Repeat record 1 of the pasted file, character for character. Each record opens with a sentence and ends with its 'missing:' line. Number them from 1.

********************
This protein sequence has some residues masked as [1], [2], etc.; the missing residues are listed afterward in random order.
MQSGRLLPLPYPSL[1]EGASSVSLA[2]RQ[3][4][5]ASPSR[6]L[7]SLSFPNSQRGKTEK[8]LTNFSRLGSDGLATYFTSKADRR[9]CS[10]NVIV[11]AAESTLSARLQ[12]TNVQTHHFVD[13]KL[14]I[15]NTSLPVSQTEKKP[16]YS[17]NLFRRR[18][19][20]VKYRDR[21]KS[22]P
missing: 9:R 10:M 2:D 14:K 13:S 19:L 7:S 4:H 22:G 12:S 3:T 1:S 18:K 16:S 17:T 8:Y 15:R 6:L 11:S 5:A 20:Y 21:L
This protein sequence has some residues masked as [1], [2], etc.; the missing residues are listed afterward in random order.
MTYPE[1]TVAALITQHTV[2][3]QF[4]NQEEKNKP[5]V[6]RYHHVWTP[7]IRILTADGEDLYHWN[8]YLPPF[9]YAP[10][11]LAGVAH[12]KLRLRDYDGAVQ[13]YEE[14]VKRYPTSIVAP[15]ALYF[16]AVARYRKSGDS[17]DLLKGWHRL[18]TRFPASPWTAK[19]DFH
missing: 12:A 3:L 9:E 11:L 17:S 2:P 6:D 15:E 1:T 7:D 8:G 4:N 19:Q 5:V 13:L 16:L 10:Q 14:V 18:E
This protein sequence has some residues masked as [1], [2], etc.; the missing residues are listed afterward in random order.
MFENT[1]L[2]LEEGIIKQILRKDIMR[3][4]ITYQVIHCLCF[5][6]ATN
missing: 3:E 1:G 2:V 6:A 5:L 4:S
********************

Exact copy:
This protein sequence has some residues masked as [1], [2], etc.; the missing residues are listed afterward in random order.
MQSGRLLPLPYPSL[1]EGASSVSLA[2]RQ[3][4][5]ASPSR[6]L[7]SLSFPNSQRGKTEK[8]LTNFSRLGSDGLATYFTSKADRR[9]CS[10]NVIV[11]AAESTLSARLQ[12]TNVQTHHFVD[13]KL[14]I[15]NTSLPVSQTEKKP[16]YS[17]NLFRRR[18][19][20]VKYRDR[21]KS[22]P
missing: 9:R 10:M 2:D 14:K 13:S 19:L 7:S 4:H 22:G 12:S 3:T 1:S 18:K 16:S 17:T 8:Y 15:R 6:L 11:S 5:A 20:Y 21:L